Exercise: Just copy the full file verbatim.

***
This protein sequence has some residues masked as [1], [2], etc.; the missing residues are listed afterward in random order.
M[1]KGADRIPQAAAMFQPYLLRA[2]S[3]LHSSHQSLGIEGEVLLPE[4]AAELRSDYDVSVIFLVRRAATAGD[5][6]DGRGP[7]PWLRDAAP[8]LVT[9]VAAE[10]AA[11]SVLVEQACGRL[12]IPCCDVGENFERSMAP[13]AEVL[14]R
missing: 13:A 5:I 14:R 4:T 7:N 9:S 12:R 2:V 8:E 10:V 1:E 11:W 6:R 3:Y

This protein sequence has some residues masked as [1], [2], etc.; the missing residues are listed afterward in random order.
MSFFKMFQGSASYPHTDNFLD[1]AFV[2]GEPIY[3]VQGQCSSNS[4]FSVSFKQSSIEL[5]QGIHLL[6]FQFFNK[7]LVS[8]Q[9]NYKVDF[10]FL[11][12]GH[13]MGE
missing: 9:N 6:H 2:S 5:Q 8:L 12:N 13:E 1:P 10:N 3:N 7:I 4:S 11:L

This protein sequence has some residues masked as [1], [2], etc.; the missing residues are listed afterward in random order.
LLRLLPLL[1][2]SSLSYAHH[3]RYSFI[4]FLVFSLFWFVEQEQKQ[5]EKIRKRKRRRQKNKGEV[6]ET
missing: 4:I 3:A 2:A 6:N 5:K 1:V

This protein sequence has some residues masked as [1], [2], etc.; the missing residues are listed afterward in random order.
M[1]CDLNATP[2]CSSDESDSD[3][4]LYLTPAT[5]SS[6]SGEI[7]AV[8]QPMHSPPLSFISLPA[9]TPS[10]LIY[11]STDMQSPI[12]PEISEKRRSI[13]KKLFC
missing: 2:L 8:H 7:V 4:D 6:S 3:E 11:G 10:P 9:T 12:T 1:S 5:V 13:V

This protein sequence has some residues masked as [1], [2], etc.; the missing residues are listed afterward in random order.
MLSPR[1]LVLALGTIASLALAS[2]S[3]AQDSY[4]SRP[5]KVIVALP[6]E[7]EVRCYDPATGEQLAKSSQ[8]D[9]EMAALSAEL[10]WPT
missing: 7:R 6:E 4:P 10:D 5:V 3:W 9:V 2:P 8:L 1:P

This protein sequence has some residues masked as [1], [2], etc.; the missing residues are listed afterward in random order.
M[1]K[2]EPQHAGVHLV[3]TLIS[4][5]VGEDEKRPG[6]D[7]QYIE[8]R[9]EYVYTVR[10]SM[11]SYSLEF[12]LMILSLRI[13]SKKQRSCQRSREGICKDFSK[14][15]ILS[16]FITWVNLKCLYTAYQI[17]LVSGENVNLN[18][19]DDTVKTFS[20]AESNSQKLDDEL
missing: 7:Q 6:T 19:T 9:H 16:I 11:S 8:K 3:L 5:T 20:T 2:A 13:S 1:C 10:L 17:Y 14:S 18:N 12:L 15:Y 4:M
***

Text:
This protein sequence has some residues masked as [1], [2], etc.; the missing residues are listed afterward in random order.
M[1]KGADRIPQAAAMFQPYLLRA[2]S[3]LHSSHQSLGIEGEVLLPE[4]AAELRSDYDVSVIFLVRRAATAGD[5][6]DGRGP[7]PWLRDAAP[8]LVT[9]VAAE[10]AA[11]SVLVEQACGRL[12]IPCCDVGENFERSMAP[13]AEVL[14]R
missing: 13:A 5:I 14:R 4:T 7:N 9:S 12:R 2:V 8:E 10:V 1:E 11:W 6:R 3:Y

This protein sequence has some residues masked as [1], [2], etc.; the missing residues are listed afterward in random order.
MSFFKMFQGSASYPHTDNFLD[1]AFV[2]GEPIY[3]VQGQCSSNS[4]FSVSFKQSSIEL[5]QGIHLL[6]FQFFNK[7]LVS[8]Q[9]NYKVDF[10]FL[11][12]GH[13]MGE
missing: 9:N 6:H 2:S 5:Q 8:L 12:N 13:E 1:P 10:N 3:N 7:I 4:S 11:L

This protein sequence has some residues masked as [1], [2], etc.; the missing residues are listed afterward in random order.
LLRLLPLL[1][2]SSLSYAHH[3]RYSFI[4]FLVFSLFWFVEQEQKQ[5]EKIRKRKRRRQKNKGEV[6]ET
missing: 4:I 3:A 2:A 6:N 5:K 1:V

This protein sequence has some residues masked as [1], [2], etc.; the missing residues are listed afterward in random order.
M[1]CDLNATP[2]CSSDESDSD[3][4]LYLTPAT[5]SS[6]SGEI[7]AV[8]QPMHSPPLSFISLPA[9]TPS[10]LIY[11]STDMQSPI[12]PEISEKRRSI[13]KKLFC
missing: 2:L 8:H 7:V 4:D 6:S 3:E 11:G 10:P 9:T 12:T 1:S 5:V 13:V

This protein sequence has some residues masked as [1], [2], etc.; the missing residues are listed afterward in random order.
MLSPR[1]LVLALGTIASLALAS[2]S[3]AQDSY[4]SRP[5]KVIVALP[6]E[7]EVRCYDPATGEQLAKSSQ[8]D[9]EMAALSAEL[10]WPT
missing: 7:R 6:E 4:P 10:D 5:V 3:W 9:V 2:P 8:L 1:P

This protein sequence has some residues masked as [1], [2], etc.; the missing residues are listed afterward in random order.
M[1]K[2]EPQHAGVHLV[3]TLIS[4][5]VGEDEKRPG[6]D[7]QYIE[8]R[9]EYVYTVR[10]SM[11]SYSLEF[12]LMILSLRI[13]SKKQRSCQRSREGICKDFSK[14][15]ILS[16]FITWVNLKCLYTAYQI[17]LVSGENVNLN[18][19]DDTVKTFS[20]AESNSQKLDDEL
missing: 7:Q 6:T 19:T 9:H 16:I 11:S 8:K 3:L 5:T 20:T 2:A 13:S 1:C 10:L 17:Y 14:S 18:N 12:L 15:Y 4:M